Jonathan Biddle

Most Helpful Customer Reviews

56 of 57 people found the following review helpful By Anne on May 21, 2003
Format: Paperback
It may be an anachronism, but Paul Bowles' THE SPIDER'S HOUSE can best be characterized as a "post-political" novel par excellence. Nearly 50 years after its publication, it is nothing short of prophetic in both tone and content. The meaning of the book unfolds ironically from the epigraph, taken from the Q'uran: "The likeness of those who choose other patrons than Allah is as the likeness of the spider when she taketh unto herself a house, and lo! the frailest of all houses is the spider's house, if they but knew."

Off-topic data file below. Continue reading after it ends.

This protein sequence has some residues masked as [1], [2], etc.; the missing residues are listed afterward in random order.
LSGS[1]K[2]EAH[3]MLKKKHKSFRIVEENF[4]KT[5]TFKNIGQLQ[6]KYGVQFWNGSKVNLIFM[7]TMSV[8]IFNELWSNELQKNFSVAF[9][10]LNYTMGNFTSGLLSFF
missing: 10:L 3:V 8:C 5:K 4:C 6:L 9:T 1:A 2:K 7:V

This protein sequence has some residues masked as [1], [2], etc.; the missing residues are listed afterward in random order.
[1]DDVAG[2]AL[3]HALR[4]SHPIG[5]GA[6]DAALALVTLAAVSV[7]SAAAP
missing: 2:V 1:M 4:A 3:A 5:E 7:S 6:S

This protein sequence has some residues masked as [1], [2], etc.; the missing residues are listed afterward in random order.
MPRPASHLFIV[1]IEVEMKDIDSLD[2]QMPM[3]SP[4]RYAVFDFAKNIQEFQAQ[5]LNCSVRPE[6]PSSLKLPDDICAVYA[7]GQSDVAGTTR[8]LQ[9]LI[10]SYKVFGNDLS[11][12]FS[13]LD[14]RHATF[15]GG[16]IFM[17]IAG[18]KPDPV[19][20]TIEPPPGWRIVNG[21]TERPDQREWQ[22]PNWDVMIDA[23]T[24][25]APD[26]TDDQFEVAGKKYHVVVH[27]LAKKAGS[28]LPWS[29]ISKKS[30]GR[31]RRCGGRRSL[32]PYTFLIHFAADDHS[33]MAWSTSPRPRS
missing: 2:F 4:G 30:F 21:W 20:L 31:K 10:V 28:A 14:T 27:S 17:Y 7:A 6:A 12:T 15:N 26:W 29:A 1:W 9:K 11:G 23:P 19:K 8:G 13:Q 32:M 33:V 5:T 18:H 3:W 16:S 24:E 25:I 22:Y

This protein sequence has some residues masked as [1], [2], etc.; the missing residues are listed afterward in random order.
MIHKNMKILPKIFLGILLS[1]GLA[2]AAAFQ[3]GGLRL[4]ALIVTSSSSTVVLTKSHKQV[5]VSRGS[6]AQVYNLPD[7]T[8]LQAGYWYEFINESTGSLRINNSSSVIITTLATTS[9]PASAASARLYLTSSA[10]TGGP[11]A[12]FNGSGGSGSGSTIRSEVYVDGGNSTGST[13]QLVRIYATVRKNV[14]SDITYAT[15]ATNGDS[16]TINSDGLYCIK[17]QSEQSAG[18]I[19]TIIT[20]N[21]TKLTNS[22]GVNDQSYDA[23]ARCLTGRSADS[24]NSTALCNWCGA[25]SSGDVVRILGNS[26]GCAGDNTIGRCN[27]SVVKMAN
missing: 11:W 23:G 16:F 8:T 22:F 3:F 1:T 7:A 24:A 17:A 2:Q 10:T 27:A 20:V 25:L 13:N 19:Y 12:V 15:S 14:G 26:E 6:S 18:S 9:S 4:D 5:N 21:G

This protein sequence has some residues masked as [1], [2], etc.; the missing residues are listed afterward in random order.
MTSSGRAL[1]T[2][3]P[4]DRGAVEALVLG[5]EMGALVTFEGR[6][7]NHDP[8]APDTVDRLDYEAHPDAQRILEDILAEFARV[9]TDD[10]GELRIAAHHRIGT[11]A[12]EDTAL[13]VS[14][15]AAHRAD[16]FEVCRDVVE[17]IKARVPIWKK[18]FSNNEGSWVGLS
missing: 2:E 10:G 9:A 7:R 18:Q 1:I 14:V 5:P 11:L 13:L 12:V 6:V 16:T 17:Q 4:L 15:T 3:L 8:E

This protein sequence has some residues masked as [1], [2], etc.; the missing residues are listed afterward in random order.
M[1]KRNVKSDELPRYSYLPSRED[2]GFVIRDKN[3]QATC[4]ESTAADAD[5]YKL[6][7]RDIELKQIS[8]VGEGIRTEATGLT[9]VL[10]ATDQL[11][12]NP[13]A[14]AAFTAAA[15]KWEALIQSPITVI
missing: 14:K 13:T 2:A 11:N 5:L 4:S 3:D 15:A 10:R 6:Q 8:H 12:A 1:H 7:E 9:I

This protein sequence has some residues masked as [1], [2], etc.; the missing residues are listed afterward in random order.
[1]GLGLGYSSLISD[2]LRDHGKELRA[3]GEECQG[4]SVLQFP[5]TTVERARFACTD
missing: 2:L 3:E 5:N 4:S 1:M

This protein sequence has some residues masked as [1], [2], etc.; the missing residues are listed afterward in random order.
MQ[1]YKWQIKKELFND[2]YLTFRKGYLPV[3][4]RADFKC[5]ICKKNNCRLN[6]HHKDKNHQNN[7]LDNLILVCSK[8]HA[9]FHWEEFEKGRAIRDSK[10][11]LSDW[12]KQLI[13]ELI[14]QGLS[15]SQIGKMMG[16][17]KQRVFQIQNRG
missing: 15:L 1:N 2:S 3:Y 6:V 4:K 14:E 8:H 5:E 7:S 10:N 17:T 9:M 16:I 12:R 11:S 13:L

The novel portrays the last days of French rule in Morocco through the eyes of an American expat writer on the one hand and an illiterate Arab boy on the other. Stenham, the American, is in love with the past -- alive all around him, he believes, in the "medieval" streets of 20th century Fez. The Moroccans, or the "Moslems" as Stenham refers to them (with purpose), both attract and exasperate him with their fatalism (Mektoub, "it is written") and dogmatic faith in their God and their traditions. Stenham can affirm none of these things intellectually yet he envies the Moslems, if only because he yearns for such psychological comfort himself. In his unbelief ("It did not really matter whether they worshipped Allah or carburetors -- they were lost in any case"), Stenham also finds their medieval path superior because its aesthetic qualities appeal to him. The ugliness of the modern world, in both its Western and Soviet guises, pains him. Contemplating the factories and housing projects of the French colony, Stenham observes that the capitalist landscape looks no different from the communist one: "After all, he reflected, Communisim was merely a more virulent form of the same disease that was everywhere in the world.